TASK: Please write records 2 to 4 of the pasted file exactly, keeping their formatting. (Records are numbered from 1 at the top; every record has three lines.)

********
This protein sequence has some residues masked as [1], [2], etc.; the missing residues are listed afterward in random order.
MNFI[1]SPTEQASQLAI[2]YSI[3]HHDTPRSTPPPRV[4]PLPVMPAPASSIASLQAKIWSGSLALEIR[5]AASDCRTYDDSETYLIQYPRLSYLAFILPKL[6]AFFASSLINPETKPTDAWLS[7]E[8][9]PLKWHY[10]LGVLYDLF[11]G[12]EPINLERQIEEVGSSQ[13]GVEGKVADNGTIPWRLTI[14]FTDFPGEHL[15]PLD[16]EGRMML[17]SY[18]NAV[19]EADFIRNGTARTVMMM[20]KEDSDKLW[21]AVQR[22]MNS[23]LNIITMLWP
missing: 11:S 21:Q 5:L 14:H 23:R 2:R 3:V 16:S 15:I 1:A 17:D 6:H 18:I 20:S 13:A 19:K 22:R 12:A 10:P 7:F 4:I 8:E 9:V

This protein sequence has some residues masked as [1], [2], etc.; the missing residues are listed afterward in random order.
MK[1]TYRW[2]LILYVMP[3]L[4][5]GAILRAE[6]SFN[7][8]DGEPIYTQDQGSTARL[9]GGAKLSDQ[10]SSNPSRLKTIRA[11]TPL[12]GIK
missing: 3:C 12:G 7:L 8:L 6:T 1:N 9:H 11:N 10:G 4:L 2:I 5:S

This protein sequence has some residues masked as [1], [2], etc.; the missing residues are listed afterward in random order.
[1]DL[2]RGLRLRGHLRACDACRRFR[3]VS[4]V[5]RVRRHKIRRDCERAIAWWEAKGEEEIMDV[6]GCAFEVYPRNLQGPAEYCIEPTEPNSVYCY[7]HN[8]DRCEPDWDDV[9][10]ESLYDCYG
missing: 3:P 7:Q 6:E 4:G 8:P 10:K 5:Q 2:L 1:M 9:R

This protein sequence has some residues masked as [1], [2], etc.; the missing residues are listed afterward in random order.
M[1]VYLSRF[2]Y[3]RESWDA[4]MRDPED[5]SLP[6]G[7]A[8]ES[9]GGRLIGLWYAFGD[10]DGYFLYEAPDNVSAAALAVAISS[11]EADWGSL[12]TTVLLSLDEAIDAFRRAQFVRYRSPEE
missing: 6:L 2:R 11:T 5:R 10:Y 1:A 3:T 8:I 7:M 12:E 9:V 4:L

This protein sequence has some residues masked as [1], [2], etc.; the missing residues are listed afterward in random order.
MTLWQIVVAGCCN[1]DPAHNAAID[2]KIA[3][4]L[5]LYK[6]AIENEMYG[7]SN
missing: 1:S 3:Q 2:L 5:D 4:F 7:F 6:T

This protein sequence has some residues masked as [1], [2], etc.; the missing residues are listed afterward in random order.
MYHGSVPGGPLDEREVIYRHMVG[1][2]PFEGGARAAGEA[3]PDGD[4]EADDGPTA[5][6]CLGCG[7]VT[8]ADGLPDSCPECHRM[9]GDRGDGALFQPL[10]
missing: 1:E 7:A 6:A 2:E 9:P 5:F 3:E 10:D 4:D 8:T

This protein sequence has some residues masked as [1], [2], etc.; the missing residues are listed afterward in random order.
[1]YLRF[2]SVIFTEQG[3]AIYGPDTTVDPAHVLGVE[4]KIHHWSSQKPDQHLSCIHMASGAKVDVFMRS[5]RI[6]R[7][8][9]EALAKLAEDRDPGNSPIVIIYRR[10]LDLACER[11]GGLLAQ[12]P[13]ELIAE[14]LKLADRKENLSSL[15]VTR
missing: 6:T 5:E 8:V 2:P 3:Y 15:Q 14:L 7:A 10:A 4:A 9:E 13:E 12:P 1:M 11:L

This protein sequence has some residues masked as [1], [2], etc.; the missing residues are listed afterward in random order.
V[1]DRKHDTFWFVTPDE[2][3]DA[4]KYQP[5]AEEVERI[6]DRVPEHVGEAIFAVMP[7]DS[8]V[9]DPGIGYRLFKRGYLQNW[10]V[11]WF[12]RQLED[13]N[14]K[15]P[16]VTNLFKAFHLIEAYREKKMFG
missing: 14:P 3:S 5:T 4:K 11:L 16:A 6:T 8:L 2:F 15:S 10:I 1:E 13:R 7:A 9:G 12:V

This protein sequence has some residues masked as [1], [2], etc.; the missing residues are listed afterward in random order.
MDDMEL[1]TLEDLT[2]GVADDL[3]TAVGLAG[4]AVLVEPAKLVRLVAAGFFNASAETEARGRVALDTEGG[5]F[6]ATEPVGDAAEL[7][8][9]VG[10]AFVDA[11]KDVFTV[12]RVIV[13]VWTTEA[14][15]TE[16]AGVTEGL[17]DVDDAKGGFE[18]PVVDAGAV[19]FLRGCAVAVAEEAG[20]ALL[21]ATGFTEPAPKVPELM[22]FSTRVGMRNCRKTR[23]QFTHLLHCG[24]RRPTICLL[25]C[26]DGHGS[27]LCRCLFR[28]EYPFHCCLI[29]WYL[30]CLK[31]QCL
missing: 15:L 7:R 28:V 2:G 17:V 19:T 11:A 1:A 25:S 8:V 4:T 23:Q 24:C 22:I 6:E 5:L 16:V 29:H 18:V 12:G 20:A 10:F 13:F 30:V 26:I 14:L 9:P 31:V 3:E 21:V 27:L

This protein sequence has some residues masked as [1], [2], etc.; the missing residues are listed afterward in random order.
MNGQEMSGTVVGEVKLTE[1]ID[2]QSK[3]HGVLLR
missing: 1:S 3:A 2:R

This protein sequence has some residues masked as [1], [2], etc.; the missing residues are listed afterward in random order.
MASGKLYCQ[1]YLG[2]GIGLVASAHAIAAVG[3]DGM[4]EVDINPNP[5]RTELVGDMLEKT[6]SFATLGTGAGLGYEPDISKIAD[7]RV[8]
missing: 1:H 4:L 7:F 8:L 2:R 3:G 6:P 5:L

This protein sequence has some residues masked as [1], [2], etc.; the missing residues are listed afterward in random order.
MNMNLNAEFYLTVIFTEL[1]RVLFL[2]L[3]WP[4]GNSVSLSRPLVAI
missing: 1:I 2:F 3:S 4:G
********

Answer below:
This protein sequence has some residues masked as [1], [2], etc.; the missing residues are listed afterward in random order.
MK[1]TYRW[2]LILYVMP[3]L[4][5]GAILRAE[6]SFN[7][8]DGEPIYTQDQGSTARL[9]GGAKLSDQ[10]SSNPSRLKTIRA[11]TPL[12]GIK
missing: 3:C 12:G 7:L 8:L 6:T 1:N 9:H 11:N 10:G 4:L 2:I 5:S

This protein sequence has some residues masked as [1], [2], etc.; the missing residues are listed afterward in random order.
[1]DL[2]RGLRLRGHLRACDACRRFR[3]VS[4]V[5]RVRRHKIRRDCERAIAWWEAKGEEEIMDV[6]GCAFEVYPRNLQGPAEYCIEPTEPNSVYCY[7]HN[8]DRCEPDWDDV[9][10]ESLYDCYG
missing: 3:P 7:Q 6:E 4:G 8:P 10:K 5:Q 2:L 1:M 9:R

This protein sequence has some residues masked as [1], [2], etc.; the missing residues are listed afterward in random order.
M[1]VYLSRF[2]Y[3]RESWDA[4]MRDPED[5]SLP[6]G[7]A[8]ES[9]GGRLIGLWYAFGD[10]DGYFLYEAPDNVSAAALAVAISS[11]EADWGSL[12]TTVLLSLDEAIDAFRRAQFVRYRSPEE
missing: 6:L 2:R 11:T 5:R 10:Y 1:A 3:T 8:I 7:M 12:E 9:V 4:L